S&P 500 Treads Water After Its $2.7 Trillion Rally: Markets Wrap

S&P 500 Treads Water After Its $2.7 Trillion Rally: Markets Wrap
An electronic ticker at the Tokyo Stock Exchange (TSE), operated by Japan Exchange Group Inc. (JPX), in Tokyo, Japan, on Thursday, Oct. 29, 2020. Japanese stocks pared losses after the Bank of Japan’s policy decision and as U.S. futures bounced back following a global equity rout. Photographer: Kiyoshi Ota/Bloomberg

Stocks wavered after a $2.7 trillion rally in November that was fueled by bets the Federal Reserve will end its hiking cycle to prevent an economic recession. The dollar erased its 2023 advance.

The S&P 500 was little changed, while still heading toward its longest streak of weekly gains since July. Piles of derivatives contracts tied to stocks and indexes mature Friday — which could amplify market instability. Applied Materials Inc. sank on a report it faces a US criminal probe for allegedly violating export restrictions to China. Homebuilders rose as new US home construction unexpectedly picked up.

After an “epic risk rally,” Bank of America Corp.’s Michael Hartnett said investors should offload those assets as technical and macroeconomic headwinds are building. “Fade it,” he noted.

The dollar fell and was on course for its biggest monthly drop in a year, with softer-than-expected economic data reinforcing expectations the Fed is done with its tightening cycle and amid bets the US currency has already peaked. Ten-year yields hovered near 4.4%. Oil rebounded after sinking into a bear market.

Traders also kept a close eye on the latest Fedspeak. Fed Vice Chair for Supervision Michael Barr reiterated officials are likely at or near the end of their tightening campaign. Fed Bank of San Francisco President Mary Daly said policymakers aren’t certain inflation is on a path to their 2% target. Her Boston counterpart Susan Collins noted that an increase in labor force participation can ease imbalances between demand and supply and allow for strong growth that doesn’t necessarily fuel inflation.

Stocks Set for Third Straight Up Week | S&P 500 on track for longest weekly rally since July

Global stock funds attracted $23.5 billion in the week through Nov. 15, the second-biggest inflows of the year, according to the BofA note citing data from EPFR Global.

The valuations of high-quality stocks — those with high profitability and low leverage — are currently significantly more expensive compared to both the overall market and their low-quality counterparts, an analysis by Bloomberg Intelligence found.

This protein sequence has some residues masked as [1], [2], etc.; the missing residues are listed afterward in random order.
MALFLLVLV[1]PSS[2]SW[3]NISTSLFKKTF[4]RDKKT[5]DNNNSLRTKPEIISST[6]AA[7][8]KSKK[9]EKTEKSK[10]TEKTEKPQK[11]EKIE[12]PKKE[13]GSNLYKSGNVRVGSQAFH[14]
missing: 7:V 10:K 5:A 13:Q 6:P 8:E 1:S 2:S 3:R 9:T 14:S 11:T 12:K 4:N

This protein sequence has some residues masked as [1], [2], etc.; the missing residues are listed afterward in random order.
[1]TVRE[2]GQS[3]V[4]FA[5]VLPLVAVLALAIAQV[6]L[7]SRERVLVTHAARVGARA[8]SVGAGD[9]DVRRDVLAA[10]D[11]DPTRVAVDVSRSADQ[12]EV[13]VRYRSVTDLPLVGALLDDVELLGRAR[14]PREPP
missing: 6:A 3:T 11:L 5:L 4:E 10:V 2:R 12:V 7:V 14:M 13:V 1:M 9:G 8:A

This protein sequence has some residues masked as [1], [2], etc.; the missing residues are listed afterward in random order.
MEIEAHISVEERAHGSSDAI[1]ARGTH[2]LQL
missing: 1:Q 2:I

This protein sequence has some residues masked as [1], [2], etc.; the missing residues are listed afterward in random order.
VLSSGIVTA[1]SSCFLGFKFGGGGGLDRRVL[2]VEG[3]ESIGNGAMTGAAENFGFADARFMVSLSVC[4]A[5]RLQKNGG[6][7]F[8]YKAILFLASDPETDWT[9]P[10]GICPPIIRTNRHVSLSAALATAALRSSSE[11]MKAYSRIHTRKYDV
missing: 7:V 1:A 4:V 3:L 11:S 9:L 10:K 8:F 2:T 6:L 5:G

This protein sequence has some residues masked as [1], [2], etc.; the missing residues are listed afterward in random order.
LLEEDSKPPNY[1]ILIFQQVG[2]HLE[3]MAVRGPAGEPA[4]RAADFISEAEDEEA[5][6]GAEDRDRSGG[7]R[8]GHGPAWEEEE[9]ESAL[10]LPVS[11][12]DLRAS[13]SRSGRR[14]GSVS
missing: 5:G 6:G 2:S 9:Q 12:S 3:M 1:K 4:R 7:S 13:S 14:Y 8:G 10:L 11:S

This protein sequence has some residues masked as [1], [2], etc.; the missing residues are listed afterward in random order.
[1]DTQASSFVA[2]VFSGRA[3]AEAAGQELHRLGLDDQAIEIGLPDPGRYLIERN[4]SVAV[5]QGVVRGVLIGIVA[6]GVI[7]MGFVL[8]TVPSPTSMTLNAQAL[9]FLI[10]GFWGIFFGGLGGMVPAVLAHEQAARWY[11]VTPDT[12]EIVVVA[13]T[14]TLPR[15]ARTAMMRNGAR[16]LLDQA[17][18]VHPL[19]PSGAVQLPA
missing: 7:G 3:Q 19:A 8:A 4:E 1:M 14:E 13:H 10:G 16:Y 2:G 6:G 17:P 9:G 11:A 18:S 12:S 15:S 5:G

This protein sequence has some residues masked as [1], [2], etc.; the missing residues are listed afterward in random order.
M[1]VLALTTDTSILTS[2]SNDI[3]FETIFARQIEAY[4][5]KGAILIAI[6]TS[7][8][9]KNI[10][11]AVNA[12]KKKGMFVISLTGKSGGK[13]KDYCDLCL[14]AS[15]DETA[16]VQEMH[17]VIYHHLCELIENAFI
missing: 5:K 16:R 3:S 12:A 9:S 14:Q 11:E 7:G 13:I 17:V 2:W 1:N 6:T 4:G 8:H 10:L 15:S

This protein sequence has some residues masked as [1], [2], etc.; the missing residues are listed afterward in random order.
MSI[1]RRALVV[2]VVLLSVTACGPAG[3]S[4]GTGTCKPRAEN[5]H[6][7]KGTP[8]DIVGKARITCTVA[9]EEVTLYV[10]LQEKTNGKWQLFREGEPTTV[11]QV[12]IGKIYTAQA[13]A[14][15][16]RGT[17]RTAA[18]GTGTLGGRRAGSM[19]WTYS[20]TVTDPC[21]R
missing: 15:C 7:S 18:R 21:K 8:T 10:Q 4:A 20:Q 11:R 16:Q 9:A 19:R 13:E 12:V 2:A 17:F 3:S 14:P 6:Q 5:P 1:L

The other times in the recent past when quality commanded such high valuation premiums were in 2020 and 2008-2009, both times of extreme panic and turmoil in the markets. These periods pushed people to seek safety in high-quality investments, leading to the valuation spikes.

“Quality stocks have historically outperformed in the late stages of the business cycle, including in periods of economic contraction, which should offer portfolio protection if the economy slows more than we expect,” said Solita Marcelli, chief investment officer for the Americas at UBS Global Wealth Management.

This week’s bond-market rally has gone too far, too fast — as rate-cut bets are likely to be priced out for next year, according to Franklin Templeton’s Sonal Desai.

“It smacks much more of fear of missing out,” Desai told Bloomberg Television. “The move down in yields has been too fast.”

Elsewhere, UK retail sales fell unexpectedly in October, adding to the impression that a string of interest-rate hikes designed to beat down inflation is beginning to stymie economic activity. Bundesbank President Joachim Nagel said a cut in European Central Bank interest rates won’t be happening in the near future.

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Corporate Highlights:

  • Inc. is cutting hundreds of employees in the division responsible for its voice-activated Alexa assistant, according to a memo sent to employees.
  • Gap Inc. reported profit that exceeded forecasts and a smaller-than-expected drop in comparable sales.
  • Ross Stores Inc., a discount department store chain, reported comparable sales that beat estimates.
  • Moody’s Investors Service on Thursday lowered its outlook for Tyson Foods Inc. as it expects the largest US meat producer to keep burning cash in the coming 12 to 18 months.
  • Elon Musk’s SpaceX is poised to launch its deep-space Starship rocket system Saturday from South Texas for the second time ever.

Some of the main moves in markets:


  • The S&P 500 was little changed as of 10:30 a.m. New York time
  • The Nasdaq 100 fell 0.1%
  • The Dow Jones Industrial Average was little changed
  • The Stoxx Europe 600 rose 1%
  • The MSCI World index rose 0.2%


  • The Bloomberg Dollar Spot Index fell 0.3%
  • The euro rose 0.2% to $1.0879
  • The British pound was little changed at $1.2421
  • The Japanese yen rose 0.7% to 149.66 per dollar


  • Bitcoin rose 0.3% to $36,056.05
  • Ether fell 1.4% to $1,928.69


  • The yield on 10-year Treasuries advanced two basis points to 4.46%
  • Germany’s 10-year yield was little changed at 2.59%
  • Britain’s 10-year yield declined five basis points to 4.10%


  • West Texas Intermediate crude rose 2.7% to $74.84 a barrel
  • Spot gold was little changed


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